I feel less worried now. Part of it was realizing that I can plan for only so much safety. Part of it was learning how to choose what I’m going to focus on, how to select my projects without managers and track my progress without annual performance reviews. (Well, I still have annual reviews, but they’re self-driven.) Part of it was trusting that I can handle things, a confidence which grew after each small step.

Looking back, I can see the things I found mentally challenging in the beginning, and how I worked around them.

  • The career gap doesn’t look all that scary now. I know lots of other people who have managed it. They’re fine, and I’ll be fine too.
  • Self-direction turned out to be good to learn, and it seems like I can come up with useful projects.
  • Paperwork? There were a few stressful hours as I learned more about the tax code – I amended my first corporate tax return a number of times – but I think that doing my own books was worth it. Besides, Canada Revenue Agency is surprisingly approachable. Hmm.
  • Opportunity cost? “Wasted potential” only
2014-02-21 What did I find challenging when I started #experiment

2014-02-21 What did I find challenging when I started #experiment

If you’re starting your own experiment or you’re well into one, I’d love to hear about some of the challenges you faced and how you worked around them!

Going fishing for three years

People often ask me if I could draw for them, or write for them, or code for them. I refer all that business to other people. Here’s why.

2014-02-19 Teaching people to fish, selling fish, fishing for yourself #experiment #sharing #my-learning #teaching #confederates #community

2014-02-19 Teaching people to fish, selling fish, fishing for yourself #experiment #sharing #my-learning #teaching #confederates #community

You see, some people want to learn how to fish. These are the people who want to learn more about sketchnoting or Emacs or other things I’m interested in.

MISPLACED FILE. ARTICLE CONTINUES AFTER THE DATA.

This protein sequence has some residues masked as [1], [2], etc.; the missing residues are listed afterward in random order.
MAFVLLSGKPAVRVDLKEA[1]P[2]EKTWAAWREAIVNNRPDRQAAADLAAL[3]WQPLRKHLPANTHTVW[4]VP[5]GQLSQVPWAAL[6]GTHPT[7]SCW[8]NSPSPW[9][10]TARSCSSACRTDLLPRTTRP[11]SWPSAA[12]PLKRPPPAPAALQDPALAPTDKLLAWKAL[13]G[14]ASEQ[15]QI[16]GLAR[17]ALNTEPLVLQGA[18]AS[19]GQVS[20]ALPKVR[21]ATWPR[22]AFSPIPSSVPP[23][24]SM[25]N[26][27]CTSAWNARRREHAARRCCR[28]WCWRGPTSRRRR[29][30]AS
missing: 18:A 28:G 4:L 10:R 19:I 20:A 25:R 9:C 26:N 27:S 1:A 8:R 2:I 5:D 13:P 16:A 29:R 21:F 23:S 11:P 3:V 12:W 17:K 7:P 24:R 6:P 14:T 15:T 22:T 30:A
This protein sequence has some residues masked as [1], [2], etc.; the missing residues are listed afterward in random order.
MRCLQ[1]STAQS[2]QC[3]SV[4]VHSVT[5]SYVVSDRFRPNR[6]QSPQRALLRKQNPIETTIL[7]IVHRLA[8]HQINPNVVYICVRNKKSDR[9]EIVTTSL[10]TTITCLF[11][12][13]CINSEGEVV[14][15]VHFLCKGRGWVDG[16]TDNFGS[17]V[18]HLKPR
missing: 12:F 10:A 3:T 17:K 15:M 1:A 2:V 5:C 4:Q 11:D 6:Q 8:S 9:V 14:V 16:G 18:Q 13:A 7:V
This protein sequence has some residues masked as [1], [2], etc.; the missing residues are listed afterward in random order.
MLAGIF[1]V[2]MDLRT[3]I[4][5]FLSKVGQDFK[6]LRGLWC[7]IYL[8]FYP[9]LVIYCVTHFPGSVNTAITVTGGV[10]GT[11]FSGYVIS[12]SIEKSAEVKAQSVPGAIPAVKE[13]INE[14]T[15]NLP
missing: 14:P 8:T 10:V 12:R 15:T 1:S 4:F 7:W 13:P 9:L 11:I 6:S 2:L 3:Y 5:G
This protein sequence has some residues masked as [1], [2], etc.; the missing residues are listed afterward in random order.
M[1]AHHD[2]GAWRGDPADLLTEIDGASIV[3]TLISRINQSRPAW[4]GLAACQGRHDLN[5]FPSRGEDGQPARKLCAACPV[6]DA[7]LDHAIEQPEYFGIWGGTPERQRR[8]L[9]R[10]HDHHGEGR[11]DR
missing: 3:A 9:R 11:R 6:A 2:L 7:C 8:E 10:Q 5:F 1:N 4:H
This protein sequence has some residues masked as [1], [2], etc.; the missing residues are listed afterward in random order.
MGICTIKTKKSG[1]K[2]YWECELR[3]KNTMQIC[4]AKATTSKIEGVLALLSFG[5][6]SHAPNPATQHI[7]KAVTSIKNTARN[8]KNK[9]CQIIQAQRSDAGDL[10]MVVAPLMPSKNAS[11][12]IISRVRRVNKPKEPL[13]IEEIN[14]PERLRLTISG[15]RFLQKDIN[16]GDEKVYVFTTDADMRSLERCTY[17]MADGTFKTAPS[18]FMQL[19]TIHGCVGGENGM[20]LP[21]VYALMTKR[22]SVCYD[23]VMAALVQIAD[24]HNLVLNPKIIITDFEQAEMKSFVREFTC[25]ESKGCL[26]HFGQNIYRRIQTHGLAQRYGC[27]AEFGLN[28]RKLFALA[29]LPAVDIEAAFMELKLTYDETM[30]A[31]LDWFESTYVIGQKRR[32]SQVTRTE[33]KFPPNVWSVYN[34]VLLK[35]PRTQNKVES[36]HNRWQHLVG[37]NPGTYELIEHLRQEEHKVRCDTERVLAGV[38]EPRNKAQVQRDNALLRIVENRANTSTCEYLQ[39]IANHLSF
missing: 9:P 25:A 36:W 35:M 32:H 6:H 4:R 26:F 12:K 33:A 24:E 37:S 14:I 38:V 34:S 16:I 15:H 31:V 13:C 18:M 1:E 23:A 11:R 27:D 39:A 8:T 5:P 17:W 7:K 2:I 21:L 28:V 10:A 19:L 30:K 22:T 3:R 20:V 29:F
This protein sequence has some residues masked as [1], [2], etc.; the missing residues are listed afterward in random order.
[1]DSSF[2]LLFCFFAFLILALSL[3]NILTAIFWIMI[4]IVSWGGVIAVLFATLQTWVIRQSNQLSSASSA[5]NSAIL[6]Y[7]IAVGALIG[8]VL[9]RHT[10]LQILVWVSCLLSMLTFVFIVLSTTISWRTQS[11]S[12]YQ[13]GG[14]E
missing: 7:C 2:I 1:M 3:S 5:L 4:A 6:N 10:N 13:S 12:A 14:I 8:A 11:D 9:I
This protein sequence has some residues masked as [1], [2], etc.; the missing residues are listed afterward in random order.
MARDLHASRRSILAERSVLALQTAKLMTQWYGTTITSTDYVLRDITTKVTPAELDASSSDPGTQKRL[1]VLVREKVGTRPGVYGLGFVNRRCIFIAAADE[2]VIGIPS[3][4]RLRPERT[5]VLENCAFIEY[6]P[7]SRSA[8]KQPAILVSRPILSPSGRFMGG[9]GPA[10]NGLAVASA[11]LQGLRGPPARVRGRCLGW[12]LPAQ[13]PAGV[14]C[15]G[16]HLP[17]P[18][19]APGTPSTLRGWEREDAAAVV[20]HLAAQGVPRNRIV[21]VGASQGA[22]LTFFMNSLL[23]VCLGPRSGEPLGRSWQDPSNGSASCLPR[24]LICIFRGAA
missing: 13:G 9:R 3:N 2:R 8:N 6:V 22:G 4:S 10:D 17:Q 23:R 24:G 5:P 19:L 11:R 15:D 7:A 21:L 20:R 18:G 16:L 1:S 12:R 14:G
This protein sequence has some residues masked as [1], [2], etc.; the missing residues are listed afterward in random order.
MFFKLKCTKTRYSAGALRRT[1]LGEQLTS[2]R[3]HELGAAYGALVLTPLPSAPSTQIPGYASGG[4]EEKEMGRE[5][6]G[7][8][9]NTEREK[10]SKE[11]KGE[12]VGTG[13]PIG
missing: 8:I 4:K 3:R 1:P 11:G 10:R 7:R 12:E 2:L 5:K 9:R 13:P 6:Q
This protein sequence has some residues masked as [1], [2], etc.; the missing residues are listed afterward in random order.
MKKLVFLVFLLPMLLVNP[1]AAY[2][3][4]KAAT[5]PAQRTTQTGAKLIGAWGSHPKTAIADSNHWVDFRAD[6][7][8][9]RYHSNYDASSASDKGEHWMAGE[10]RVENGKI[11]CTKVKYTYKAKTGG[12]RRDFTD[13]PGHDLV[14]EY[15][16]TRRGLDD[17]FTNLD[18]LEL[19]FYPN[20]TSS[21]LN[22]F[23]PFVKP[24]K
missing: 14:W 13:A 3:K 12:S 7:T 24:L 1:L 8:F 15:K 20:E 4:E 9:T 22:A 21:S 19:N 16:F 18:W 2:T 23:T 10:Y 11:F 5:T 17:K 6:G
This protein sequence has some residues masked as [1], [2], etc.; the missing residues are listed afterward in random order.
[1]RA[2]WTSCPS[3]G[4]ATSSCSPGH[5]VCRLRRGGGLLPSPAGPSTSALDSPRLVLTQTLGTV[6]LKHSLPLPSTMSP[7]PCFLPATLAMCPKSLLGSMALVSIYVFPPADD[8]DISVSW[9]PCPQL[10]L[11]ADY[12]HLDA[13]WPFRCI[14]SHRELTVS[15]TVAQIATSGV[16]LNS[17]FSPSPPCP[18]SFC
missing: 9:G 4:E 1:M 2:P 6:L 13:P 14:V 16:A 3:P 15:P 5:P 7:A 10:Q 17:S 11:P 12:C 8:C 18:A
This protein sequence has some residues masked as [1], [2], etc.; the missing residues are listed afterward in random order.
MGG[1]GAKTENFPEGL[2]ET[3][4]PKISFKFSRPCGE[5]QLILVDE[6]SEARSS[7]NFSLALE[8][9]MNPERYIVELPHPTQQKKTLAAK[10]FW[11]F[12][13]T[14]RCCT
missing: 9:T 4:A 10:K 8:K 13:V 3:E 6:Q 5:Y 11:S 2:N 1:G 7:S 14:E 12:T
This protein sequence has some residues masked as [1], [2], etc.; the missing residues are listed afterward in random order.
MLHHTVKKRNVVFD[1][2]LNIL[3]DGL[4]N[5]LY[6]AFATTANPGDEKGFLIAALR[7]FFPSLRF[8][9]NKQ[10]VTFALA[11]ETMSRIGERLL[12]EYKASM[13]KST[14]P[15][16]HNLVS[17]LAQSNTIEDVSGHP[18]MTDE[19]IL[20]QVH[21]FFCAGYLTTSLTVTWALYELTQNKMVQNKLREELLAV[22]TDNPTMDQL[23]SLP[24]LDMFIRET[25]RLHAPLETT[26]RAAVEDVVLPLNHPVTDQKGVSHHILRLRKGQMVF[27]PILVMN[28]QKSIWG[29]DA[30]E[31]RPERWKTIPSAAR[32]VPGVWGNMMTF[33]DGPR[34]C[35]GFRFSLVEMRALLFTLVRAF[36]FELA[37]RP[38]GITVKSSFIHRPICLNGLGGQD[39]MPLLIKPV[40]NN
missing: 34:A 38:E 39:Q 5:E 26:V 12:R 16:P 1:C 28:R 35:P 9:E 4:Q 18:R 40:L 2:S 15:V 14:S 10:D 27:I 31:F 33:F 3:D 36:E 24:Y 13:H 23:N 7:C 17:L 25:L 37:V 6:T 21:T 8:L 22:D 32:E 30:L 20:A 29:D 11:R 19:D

Many people want to buy fish. They don’t want to learn things themselves, but they can build on what they buy.

Most people just want to buy sushi. (Or fish and chips, or whatever.) Already prepared, no work needed, yum. They’re too busy to cook. They don’t want to know the details. They just want good stuff.

I want to learn how to fish for rare fish. The kind of fish few people bother with because you have to go into uncharted waters. Interesting, elusive fish, almost too smart to get caught. I want to learn how to ask good questions and share what I’m learning.

I want to be part of a community of enthusiasts who swap tips and stories. I want to find other people who have gotten bitten by that bug, and I want to help other people discover the joy of exploration. That’s why I’m not selling any fish. I’m focusing on learning how to fish rare fish, and teaching what I’m learning. My top priority is to learn how to fish. But I’ll take the time to teach you to fish because I want to be able to learn from you someday.

Sure, I might be able to learn a little while catching fish for other people. I know from experience, though–both mine and others–that it’s too easy to get used to that. You forget there’s a world beyond the fishponds. Better to force myself out there, while I can.

At least for the next three years (the rest of this 5-year experiment), I’ll be out fishing. That is, drawing, writing, learning, playing – somewhere out there, where few people get to go. What would wild success be like? Plenty of stories, maybe a few mementos, and a great community to keep exploring with.

2014-02-19 Imagining wild success for this experiment #experiment.png

2014-02-19 Imagining wild success for this experiment #experiment.png

Thanks to Evan Smith for the nudge to explore this metaphor!

(Note: I don’t know anything about fishing, and I’m not planning to add it as a hobby. But I do like cooking, though, which might explain some things.)

Tell me what you think!

  • What can I help you learn how to fish?
  • Are you looking for rare fish too? Let’s learn together!